Dr. C. Robinson - Research Compendium
Assistant Professor - Department of Civil and Environmental Engineering
Research Director - Geotechnical Research Centre
Dr. Robinson’s research interests are in the general area of the fate and transport of contaminants in aquatic systems. Her main fields of expertise are groundwater-surface water interactions in coastal environments, groundwater and reactive contaminant transport modeling, geochemical modeling and water supply and quality issues in developing countries.
Dr. Robinson has conducted significant research on groundwater-surface interactions in dynamic coastal environments. This work has focused on understanding water exchange processes at the aquifer-coastal water interface and the fate and transport of subsurface contaminants discharging to coastal waters. Her research is conducted via combining field monitoring, groundwater modeling and reactive contaminant transport modeling. She is currently focused on the (i) influence of groundwater-lake interactions on recreational water quality in the Great Lakes and (ii) development of advanced numerical models to predict pollutant loading to dynamic coastal waters via groundwater (ocean and inland coastal water environments).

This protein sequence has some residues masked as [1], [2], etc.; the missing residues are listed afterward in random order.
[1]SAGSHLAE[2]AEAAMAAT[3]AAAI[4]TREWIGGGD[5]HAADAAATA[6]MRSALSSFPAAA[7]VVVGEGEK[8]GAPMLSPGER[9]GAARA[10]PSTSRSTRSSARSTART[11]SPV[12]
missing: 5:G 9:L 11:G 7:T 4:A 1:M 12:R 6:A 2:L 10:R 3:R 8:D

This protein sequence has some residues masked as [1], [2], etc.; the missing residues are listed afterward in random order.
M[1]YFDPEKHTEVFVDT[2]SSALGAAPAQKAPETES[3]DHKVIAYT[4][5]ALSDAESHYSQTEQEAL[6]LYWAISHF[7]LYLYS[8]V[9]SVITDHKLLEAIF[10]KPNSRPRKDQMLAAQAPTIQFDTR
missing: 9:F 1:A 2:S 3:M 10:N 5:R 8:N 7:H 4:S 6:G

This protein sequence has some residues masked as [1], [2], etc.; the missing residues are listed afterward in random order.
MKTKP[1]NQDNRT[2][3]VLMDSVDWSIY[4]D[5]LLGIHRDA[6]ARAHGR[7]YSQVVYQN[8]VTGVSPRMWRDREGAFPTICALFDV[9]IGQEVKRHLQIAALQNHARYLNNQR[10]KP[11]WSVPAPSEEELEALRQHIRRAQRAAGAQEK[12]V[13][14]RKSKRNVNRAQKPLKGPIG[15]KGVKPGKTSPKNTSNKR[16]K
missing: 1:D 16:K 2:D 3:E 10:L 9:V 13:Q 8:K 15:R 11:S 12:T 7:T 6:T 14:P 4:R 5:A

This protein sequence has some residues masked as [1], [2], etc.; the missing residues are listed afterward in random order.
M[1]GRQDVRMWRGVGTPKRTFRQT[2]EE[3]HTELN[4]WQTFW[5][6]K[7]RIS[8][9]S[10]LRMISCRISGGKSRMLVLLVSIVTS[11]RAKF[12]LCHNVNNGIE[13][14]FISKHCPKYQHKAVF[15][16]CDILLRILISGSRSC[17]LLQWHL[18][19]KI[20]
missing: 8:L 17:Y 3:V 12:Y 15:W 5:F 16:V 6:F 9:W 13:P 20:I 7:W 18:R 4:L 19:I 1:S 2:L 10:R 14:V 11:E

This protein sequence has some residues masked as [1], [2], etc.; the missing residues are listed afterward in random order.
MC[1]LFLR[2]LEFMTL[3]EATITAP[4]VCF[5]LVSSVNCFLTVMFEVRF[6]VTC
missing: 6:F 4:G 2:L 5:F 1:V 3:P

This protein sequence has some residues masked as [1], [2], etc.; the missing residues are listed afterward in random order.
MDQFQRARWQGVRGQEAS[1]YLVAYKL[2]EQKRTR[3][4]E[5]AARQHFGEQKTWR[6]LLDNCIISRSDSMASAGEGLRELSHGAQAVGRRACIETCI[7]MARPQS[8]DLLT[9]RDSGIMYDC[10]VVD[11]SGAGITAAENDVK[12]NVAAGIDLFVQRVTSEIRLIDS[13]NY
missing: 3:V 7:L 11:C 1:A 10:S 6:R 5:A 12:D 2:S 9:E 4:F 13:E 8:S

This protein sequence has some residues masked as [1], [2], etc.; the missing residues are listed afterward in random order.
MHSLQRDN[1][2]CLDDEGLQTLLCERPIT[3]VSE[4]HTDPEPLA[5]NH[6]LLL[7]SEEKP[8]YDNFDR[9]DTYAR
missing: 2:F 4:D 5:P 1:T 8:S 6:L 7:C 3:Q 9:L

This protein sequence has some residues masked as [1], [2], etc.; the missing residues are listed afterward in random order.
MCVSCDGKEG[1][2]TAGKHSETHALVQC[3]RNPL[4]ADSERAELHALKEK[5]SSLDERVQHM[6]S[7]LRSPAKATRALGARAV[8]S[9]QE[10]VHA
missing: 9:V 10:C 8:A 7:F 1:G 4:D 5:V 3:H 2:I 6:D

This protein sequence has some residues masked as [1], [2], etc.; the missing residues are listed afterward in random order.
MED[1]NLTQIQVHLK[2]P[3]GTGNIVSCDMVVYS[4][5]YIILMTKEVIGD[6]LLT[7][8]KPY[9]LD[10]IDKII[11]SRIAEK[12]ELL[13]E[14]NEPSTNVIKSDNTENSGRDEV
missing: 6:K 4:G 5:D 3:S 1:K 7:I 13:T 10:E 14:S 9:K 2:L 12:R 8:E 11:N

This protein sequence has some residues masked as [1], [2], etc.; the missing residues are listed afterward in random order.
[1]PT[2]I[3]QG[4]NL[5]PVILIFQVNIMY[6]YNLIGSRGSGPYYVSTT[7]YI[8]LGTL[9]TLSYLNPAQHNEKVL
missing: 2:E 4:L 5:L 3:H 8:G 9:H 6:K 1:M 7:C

Dr. Robinson has considerable expertise in geochemical modeling that she has applied to enhance understanding of fundamental hydrological, chemical and biological processes controlling the behavior of contaminants in aquatic systems. This modelling expertise allows her to investigate a wide range of water quality issues in natural systems and also to assist in the development and evaluation of sustainable engineering solutions. She has conducted research on improving treatment strategies for the in situ remediation of chlorinated solvents with particular consideration of the geochemical conditions. In addition, she is currently involved in investigating lead corrosion control alternatives for water distribution systems.
Improved scientific collaboration and efficient transfer of engineering solutions from the developed to the developing world are crucial to address water quality and availability issues in these nations. Dr. Robinson has been involved in a international research projects in Bangladesh focused on (1) assessing the sustainability of targeting safe aquifers in areas with elevated subsurface arsenic concentrations and (2) management and treatment of urban wastewater for reuse in agriculture. Dr. Robinson is currently involved in a project aimed at evaluating the feasibility managed aquifer recharge as a disaster water supply alternative in Southwestern Bangladesh.